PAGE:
The District Court's dismissal of Kuhn's state claim based on an alleged contractual duty of fair representation in reversed. The court refused to exercise pendent jurisdiction, as we have previously indicated, in the mistaken belief that an alternative remedy was available before the National Labor Relations Board. Under these circumstances, we think it appropriate to remand the matter to the District Court with instructions for it to determine, in the light of appropriate standards,6 whether it will hear and decide Kuhn's contractual claim against Branch 5. In remanding this phase of the case to the District Court, we do not intimate that it would be inappropriate, if it decides to exercise pendent jurisdiction, to decide the matter on the basis of a motion for a summary judgment.


We affirm the District Court's dismissal of Kuhn's complaint against the National Association and the United States Postal Service. We also affirm its dismissal against Branch 5 insofar as Kuhn's cause of action related to an alleged breach of a federal statutory duty to fairly represent him. We reverse the District Court's dismissal of Kuhn's action against Branch 5 based on an alleged breach of its contractual duty to fairly represent him. We remand that issue to the District Court for action consistent with this opinion.


The letter further stated that if Kuhn elected, within ten days of receipt of the letter, to appeal through the Post Office Department's appeal procedure, he would be kept on the payroll until a decision had been rendered at the first appellate level. The termination date was subsequently extended to November 6, 1970


Kuhn stated, in answers to interrogatories and at deposition, that he personally contacted the President of Branch 5 within a few days of receipt of the adverse decision, well within the time allowed for depositions, and asked the President to file a notice of appeal. He stated that the President agreed to file a timely appeal. The President testified, in deposition, that he was not contacted by Kuhn until long after the time for appeal had expired


The District Court correctly read the complaint as alleging a federal claim for violation of a statutory duty to fairly represent all employees in an exclusive bargaining unit, Vaca v. Sipes, 386 U.S. 171, 87 S.Ct. 903, 17 L.Ed.2d 842 (1967); Steele v. Louisville & Nashville R.R. Co., 323 U.S. 192, 65 S.Ct. 226, 89 L.Ed. 173 (1944); Augspurger v. Brotherhood of Locomotive Engineers, 510 F.2d 853 (8th Cir. 1975), and a state claim for violation of a contractual duty to fairly represent Kuhn arising out of his membership in the defendant Unions and their agreement to process his discharge grievance to completion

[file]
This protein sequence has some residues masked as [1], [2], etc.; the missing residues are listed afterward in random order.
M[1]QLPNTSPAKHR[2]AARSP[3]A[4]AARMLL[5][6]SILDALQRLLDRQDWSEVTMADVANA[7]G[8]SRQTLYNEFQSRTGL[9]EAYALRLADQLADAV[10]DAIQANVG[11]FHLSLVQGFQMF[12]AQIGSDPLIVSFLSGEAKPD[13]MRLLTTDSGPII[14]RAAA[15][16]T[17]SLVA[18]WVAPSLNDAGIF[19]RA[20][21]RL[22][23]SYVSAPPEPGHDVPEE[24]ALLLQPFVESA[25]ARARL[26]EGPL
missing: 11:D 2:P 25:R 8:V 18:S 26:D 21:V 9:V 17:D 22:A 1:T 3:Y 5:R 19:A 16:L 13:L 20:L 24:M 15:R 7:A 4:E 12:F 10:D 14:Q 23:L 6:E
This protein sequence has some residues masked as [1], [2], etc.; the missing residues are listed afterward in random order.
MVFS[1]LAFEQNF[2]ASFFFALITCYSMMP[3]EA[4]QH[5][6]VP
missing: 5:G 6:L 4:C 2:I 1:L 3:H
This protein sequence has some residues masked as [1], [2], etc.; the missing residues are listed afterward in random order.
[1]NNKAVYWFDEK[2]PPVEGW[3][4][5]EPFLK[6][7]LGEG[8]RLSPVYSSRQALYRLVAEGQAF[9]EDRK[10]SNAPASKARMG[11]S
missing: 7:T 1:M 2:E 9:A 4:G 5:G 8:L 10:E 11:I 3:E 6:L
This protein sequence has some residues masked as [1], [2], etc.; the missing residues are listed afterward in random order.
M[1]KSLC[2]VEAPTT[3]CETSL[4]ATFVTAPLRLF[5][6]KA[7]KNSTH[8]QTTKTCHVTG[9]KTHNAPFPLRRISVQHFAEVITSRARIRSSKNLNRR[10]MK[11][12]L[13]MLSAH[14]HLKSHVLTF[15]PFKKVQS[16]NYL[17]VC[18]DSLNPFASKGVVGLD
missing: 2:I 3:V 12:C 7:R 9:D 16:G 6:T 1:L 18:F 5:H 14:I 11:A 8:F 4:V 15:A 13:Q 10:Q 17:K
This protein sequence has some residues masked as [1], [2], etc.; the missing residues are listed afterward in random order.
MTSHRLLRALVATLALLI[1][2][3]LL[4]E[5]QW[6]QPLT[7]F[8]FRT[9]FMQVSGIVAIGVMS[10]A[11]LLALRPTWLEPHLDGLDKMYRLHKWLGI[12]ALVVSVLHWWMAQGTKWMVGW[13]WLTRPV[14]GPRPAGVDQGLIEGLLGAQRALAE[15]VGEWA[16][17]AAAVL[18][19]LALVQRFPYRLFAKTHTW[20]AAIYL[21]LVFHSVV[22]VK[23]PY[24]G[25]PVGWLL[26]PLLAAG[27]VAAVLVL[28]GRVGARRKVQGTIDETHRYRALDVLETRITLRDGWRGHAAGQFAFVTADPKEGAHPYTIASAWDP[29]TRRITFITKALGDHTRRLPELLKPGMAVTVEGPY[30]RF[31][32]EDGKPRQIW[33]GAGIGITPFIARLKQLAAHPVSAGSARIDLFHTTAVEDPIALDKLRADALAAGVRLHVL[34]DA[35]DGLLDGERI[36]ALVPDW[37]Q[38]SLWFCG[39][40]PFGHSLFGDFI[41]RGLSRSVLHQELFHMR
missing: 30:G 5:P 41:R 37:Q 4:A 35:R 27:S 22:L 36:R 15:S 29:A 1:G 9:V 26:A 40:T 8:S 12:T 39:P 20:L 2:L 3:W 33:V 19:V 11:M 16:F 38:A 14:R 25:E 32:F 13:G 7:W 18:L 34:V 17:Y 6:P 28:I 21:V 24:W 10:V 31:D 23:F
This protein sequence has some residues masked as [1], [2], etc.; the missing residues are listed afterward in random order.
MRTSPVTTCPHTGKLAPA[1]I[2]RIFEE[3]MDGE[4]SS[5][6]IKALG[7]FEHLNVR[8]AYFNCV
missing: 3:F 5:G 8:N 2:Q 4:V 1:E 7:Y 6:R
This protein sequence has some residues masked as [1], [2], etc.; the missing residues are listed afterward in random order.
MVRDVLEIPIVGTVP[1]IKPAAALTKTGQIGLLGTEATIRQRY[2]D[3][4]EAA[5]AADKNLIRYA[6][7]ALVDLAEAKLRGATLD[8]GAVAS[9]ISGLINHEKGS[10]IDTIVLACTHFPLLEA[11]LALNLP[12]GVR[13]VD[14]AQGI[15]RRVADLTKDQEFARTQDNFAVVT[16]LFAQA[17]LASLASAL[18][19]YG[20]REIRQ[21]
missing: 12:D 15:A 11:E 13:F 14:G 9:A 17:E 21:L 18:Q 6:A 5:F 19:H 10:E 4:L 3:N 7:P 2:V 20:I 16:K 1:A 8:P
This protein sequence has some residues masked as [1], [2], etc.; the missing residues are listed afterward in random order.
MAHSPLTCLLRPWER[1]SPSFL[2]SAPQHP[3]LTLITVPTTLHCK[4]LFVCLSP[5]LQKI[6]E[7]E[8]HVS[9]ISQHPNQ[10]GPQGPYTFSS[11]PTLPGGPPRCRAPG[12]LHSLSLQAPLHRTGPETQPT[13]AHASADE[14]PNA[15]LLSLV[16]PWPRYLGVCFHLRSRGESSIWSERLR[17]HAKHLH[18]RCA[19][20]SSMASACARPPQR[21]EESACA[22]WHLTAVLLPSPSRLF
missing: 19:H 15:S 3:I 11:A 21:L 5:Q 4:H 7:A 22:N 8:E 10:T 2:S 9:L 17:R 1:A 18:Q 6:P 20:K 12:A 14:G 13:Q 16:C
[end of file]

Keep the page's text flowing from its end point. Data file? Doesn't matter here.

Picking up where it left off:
This Court stated in United States Gypsum Co. v. Grief Bros. Cooperage Corp., 389 F.2d 252, 262 (8th Cir. 1968):

In appellate review the District Court judgment may be sustained, if a right result is reached, on theories other than the one applied by that court. (Citations omitted.)

We treat the dismissal as a summary judgment, for, in addition to the pleadings, exhibits, answers to interrogatories and affidavits were presented for consideration. See Carter v. Stanton, 405 U.S. 669, 671, 92 S.Ct. 1232, 31 L.Ed.2d 569 (1972); Abramson v. Mitchell, 459 F.2d 955, 957 (8th Cir. 1972). The record made below fairly presents the issue. Accordingly, it is appropriate in the interests of judicial economy that we determine the question at the appellate level. See Sellers v. Regents of University of California, 432 F.2d 493, 496 (9th Cir. 1970), cert. denied, 401 U.S. 981, 91 S.Ct. 1194, 28 L.Ed.2d 333 (1971); Smith v. Government of Virgin Islands, 329 F.2d 135, 142 (3rd Cir.), cert. denied, 377 U.S. 979, 84 S.Ct. 1886, 12 L.Ed.2d 747 (1964).


The record shows that the National Association was and is the exclusive bargaining agent for letter carriers only. The exclusive bargaining rights for maintenance employees rests with another union


Kuhn has no absolute right to have his state claim tried in federal court. Pendent jurisdiction is a doctrine of discretion that, in application, turns on considerations of judicial economy, convenience and fairness to the litigants. Moor v. County of Alameda, 411 U.S. 693, 712, 93 S.Ct. 1785, 36 L.Ed.2d 596 (1973). The early dismissal of the federal claim is one factor tending to support dismissal of the state claim as well, United Mine Workers v. Gibbs, 383 U.S. 715, 726, 86 S.Ct. 1130, 16 L.Ed.2d 218 (1966), but it is not determinative. The amount of judicial time and energy invested, the difficulty of the state claim and the amount of additional time and energy necessary for its resolution should also be considered. See Moor v. County of Alameda, supra, 411 U.S. at 716, 93 S.Ct. 1785; Rosado v. Wyman, 397 U.S. 397, 404--405, 90 S.Ct. 1207, 25 L.Ed.2d 442 (1970); Springfield Television, Inc. v. City of Springfield, Mo., 462 F.2d 21, 23--24 (8th Cir. 1972). Also pertinent is the availability of a state forum. In this regard, we note that Nebraska's statutory period of limitations on an action upon a written contract is five years. R.R.S.Neb. 25--205